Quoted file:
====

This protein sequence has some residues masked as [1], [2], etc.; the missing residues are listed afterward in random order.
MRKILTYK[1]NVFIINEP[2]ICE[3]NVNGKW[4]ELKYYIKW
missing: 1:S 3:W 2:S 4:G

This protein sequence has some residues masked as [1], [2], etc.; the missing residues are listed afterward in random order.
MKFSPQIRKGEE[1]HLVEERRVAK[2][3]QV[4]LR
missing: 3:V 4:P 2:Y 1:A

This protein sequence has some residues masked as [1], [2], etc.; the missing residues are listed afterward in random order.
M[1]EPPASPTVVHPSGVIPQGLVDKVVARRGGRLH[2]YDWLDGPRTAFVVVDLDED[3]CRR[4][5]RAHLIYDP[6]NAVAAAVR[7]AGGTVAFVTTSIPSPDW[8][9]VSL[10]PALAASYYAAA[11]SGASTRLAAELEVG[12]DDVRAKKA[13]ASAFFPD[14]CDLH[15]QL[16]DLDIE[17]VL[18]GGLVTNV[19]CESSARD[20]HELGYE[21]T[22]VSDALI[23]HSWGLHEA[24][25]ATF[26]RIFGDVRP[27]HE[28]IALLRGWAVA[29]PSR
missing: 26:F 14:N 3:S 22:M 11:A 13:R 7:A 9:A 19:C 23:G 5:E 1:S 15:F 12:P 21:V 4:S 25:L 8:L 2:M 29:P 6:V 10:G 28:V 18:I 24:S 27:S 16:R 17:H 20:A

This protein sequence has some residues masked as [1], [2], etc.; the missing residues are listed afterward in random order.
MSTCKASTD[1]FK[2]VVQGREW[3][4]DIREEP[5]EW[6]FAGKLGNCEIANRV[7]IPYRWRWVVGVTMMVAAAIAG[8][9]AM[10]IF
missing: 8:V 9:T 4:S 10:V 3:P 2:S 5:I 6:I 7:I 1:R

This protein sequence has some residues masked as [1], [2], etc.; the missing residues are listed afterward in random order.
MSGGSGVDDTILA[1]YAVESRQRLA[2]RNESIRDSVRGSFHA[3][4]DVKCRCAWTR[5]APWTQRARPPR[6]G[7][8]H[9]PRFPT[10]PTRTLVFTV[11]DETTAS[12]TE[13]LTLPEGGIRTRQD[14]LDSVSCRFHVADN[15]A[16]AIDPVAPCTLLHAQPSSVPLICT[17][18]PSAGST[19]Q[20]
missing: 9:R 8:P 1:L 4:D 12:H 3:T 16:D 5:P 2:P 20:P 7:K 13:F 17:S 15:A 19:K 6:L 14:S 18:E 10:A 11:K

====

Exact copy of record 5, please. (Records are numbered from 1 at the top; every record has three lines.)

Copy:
This protein sequence has some residues masked as [1], [2], etc.; the missing residues are listed afterward in random order.
MSGGSGVDDTILA[1]YAVESRQRLA[2]RNESIRDSVRGSFHA[3][4]DVKCRCAWTR[5]APWTQRARPPR[6]G[7][8]H[9]PRFPT[10]PTRTLVFTV[11]DETTAS[12]TE[13]LTLPEGGIRTRQD[14]LDSVSCRFHVADN[15]A[16]AIDPVAPCTLLHAQPSSVPLICT[17][18]PSAGST[19]Q[20]
missing: 9:R 8:P 1:L 4:D 12:H 3:T 16:D 5:P 2:P 20:P 7:K 13:F 17:S 15:A 19:K 6:L 14:S 18:E 10:A 11:K